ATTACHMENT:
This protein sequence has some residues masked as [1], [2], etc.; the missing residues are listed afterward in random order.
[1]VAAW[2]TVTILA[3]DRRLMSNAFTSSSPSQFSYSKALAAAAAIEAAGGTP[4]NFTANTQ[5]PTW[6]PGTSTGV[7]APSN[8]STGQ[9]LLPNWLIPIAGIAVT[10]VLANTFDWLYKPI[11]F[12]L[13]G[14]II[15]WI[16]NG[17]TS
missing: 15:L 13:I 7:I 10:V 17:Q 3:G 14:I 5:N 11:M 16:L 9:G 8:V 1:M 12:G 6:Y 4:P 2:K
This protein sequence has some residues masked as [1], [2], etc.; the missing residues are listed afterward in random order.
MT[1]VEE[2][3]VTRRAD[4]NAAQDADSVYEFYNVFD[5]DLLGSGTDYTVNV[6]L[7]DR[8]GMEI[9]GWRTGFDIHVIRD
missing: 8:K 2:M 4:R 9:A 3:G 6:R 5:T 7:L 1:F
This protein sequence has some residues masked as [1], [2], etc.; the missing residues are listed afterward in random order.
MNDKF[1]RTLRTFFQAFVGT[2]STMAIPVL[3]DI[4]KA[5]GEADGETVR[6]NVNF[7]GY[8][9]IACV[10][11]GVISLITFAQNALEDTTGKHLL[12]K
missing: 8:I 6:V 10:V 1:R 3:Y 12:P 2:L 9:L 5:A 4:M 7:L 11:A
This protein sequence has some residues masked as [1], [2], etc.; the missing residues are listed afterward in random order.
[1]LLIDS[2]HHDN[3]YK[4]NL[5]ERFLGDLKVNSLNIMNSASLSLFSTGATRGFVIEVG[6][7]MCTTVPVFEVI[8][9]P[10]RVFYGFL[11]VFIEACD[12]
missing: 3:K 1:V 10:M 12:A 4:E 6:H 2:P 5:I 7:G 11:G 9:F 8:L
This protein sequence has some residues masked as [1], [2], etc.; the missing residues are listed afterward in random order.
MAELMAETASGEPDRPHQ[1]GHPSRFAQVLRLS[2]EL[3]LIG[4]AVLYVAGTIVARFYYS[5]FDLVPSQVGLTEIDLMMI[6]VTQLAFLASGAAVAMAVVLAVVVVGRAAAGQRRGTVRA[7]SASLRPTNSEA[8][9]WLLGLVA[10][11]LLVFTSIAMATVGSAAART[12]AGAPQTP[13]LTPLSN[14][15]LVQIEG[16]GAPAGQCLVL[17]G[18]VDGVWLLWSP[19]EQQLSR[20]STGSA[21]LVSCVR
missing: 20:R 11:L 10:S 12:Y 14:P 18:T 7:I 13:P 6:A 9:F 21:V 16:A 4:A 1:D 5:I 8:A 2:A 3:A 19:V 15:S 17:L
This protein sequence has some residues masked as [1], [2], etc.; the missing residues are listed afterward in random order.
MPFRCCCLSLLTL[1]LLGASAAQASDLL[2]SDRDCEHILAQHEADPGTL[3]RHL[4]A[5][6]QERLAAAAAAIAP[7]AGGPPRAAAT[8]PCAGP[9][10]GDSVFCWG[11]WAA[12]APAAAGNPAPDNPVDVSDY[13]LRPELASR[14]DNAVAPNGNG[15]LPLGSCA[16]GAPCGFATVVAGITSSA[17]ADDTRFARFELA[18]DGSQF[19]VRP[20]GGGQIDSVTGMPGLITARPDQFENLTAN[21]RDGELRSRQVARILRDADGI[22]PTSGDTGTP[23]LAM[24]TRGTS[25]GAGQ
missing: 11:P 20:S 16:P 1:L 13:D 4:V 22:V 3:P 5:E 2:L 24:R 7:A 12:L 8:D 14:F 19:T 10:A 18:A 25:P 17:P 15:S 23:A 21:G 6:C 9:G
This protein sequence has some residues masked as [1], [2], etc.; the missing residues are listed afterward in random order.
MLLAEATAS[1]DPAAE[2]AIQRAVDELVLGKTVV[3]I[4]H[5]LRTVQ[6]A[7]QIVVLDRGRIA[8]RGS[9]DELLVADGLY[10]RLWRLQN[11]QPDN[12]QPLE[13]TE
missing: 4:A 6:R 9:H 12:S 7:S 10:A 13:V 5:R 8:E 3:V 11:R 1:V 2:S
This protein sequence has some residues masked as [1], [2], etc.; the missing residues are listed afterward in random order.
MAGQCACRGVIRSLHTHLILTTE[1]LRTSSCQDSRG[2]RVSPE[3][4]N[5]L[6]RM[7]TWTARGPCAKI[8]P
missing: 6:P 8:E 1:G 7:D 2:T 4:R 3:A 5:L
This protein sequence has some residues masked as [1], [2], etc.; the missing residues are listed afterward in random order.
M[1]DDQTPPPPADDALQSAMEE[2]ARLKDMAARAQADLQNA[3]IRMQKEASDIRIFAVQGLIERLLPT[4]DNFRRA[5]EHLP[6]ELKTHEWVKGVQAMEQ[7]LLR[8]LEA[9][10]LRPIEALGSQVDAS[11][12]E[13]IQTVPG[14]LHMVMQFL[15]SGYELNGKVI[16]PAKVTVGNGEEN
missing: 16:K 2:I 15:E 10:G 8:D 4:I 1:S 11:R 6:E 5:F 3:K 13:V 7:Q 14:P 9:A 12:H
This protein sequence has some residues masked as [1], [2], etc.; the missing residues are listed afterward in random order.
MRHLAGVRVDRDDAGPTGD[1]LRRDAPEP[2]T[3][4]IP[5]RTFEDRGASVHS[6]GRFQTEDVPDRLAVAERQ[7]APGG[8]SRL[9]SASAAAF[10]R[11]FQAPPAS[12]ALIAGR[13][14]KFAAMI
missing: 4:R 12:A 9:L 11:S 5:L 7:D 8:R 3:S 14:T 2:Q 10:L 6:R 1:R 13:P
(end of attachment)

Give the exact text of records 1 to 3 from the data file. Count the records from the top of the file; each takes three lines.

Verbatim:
This protein sequence has some residues masked as [1], [2], etc.; the missing residues are listed afterward in random order.
[1]VAAW[2]TVTILA[3]DRRLMSNAFTSSSPSQFSYSKALAAAAAIEAAGGTP[4]NFTANTQ[5]PTW[6]PGTSTGV[7]APSN[8]STGQ[9]LLPNWLIPIAGIAVT[10]VLANTFDWLYKPI[11]F[12]L[13]G[14]II[15]WI[16]NG[17]TS
missing: 15:L 13:I 7:I 10:V 17:Q 3:G 14:I 5:N 11:M 16:L 9:G 8:V 1:M 12:G 6:Y 4:P 2:K
This protein sequence has some residues masked as [1], [2], etc.; the missing residues are listed afterward in random order.
MT[1]VEE[2][3]VTRRAD[4]NAAQDADSVYEFYNVFD[5]DLLGSGTDYTVNV[6]L[7]DR[8]GMEI[9]GWRTGFDIHVIRD
missing: 8:K 2:M 4:R 9:A 3:G 6:R 5:T 7:L 1:F
This protein sequence has some residues masked as [1], [2], etc.; the missing residues are listed afterward in random order.
MNDKF[1]RTLRTFFQAFVGT[2]STMAIPVL[3]DI[4]KA[5]GEADGETVR[6]NVNF[7]GY[8][9]IACV[10][11]GVISLITFAQNALEDTTGKHLL[12]K
missing: 8:I 6:V 10:V 1:R 3:Y 12:P 2:L 9:L 5:A 4:M 7:L 11:A